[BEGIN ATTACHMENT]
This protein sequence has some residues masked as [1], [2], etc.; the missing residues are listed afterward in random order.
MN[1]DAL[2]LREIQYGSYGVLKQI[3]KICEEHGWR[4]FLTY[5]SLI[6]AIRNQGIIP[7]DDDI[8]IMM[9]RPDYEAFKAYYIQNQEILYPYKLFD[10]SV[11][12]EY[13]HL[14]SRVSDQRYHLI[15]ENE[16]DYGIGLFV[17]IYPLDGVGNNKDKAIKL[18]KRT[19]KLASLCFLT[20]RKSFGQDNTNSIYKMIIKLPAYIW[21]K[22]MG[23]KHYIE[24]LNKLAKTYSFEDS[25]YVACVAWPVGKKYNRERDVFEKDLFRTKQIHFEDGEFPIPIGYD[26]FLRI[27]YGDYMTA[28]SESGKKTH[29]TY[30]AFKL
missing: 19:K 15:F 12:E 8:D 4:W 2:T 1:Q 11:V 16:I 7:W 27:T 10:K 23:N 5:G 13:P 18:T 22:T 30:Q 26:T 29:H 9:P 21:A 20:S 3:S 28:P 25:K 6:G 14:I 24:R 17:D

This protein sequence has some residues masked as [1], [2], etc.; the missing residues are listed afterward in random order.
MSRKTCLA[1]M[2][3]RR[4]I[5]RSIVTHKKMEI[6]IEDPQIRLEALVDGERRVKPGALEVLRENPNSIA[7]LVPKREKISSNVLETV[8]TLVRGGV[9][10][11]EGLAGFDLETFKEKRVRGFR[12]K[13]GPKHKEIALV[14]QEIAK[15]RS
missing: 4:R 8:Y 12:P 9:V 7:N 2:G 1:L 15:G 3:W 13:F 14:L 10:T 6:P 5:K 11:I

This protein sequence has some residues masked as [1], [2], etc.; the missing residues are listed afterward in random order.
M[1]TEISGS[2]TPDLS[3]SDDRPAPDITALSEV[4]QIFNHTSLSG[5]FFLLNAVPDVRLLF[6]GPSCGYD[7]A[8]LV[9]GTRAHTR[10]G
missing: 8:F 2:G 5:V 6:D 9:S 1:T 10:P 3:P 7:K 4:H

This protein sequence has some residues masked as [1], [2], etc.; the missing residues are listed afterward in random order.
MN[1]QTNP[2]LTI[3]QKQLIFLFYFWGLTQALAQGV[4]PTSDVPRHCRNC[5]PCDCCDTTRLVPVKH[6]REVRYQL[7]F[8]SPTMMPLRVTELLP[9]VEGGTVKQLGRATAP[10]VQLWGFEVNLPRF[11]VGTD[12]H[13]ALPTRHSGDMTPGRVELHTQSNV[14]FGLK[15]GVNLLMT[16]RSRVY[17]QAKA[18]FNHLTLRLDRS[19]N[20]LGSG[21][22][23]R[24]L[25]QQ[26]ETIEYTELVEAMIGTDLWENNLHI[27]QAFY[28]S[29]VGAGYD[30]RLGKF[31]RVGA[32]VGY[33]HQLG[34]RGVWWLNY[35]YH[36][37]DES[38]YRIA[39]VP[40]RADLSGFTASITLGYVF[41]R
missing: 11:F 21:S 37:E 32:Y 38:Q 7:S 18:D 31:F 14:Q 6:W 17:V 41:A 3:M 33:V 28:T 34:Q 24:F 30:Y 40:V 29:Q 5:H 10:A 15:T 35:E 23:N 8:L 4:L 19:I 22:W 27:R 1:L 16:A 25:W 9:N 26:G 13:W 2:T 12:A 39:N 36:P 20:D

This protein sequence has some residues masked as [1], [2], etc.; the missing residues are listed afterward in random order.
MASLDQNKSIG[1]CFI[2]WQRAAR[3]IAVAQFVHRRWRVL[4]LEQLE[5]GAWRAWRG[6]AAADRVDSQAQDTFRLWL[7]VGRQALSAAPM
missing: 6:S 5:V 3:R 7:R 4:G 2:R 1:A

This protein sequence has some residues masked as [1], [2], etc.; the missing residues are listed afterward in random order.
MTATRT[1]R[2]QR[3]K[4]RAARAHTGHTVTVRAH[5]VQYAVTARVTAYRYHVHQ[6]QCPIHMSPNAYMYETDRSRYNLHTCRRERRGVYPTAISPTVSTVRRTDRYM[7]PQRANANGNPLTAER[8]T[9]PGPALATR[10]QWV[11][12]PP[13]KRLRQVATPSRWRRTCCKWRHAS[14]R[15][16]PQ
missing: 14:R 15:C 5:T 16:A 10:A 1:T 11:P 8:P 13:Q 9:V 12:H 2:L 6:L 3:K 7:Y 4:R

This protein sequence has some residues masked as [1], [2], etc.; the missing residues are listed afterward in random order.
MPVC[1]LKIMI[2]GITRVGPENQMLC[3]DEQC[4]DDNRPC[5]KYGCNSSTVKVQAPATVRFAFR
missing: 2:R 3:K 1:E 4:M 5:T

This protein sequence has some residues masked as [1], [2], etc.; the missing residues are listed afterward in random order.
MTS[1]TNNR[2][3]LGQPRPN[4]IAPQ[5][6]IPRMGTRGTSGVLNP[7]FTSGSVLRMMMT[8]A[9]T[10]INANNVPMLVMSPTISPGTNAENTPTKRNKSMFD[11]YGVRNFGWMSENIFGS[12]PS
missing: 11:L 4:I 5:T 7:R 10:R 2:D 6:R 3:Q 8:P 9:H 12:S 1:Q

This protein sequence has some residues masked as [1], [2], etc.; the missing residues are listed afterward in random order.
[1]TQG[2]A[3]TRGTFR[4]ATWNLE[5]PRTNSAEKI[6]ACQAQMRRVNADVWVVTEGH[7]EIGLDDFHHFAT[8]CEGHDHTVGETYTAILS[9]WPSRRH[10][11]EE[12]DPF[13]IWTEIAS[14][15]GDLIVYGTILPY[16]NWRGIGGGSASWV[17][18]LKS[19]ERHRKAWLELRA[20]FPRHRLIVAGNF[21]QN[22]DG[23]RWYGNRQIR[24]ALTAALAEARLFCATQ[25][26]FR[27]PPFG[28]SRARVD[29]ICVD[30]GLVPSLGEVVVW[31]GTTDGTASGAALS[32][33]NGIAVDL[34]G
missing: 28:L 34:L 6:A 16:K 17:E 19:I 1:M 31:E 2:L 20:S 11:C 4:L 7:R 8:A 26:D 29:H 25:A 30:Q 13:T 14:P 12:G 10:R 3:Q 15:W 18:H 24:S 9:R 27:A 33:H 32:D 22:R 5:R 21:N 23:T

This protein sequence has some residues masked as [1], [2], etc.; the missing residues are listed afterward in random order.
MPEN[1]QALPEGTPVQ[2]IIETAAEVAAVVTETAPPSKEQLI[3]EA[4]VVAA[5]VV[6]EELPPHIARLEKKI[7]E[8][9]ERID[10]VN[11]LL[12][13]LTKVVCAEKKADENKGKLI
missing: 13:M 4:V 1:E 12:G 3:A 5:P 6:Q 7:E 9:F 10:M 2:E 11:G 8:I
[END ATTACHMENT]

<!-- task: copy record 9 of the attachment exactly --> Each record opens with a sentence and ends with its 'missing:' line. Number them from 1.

This protein sequence has some residues masked as [1], [2], etc.; the missing residues are listed afterward in random order.
[1]TQG[2]A[3]TRGTFR[4]ATWNLE[5]PRTNSAEKI[6]ACQAQMRRVNADVWVVTEGH[7]EIGLDDFHHFAT[8]CEGHDHTVGETYTAILS[9]WPSRRH[10][11]EE[12]DPF[13]IWTEIAS[14][15]GDLIVYGTILPY[16]NWRGIGGGSASWV[17][18]LKS[19]ERHRKAWLELRA[20]FPRHRLIVAGNF[21]QN[22]DG[23]RWYGNRQIR[24]ALTAALAEARLFCATQ[25][26]FR[27]PPFG[28]SRARVD[29]ICVD[30]GLVPSLGEVVVW[31]GTTDGTASGAALS[32][33]NGIAVDL[34]G
missing: 28:L 34:L 6:A 16:K 17:E 19:I 1:M 31:E 2:L 20:S 11:C 4:L 7:R 8:A 26:D 29:H 25:A 30:Q 13:T 14:P 12:G 10:R 3:Q 15:W 18:H 24:S 9:R 27:A 33:H 32:D 22:R 5:R 21:N 23:T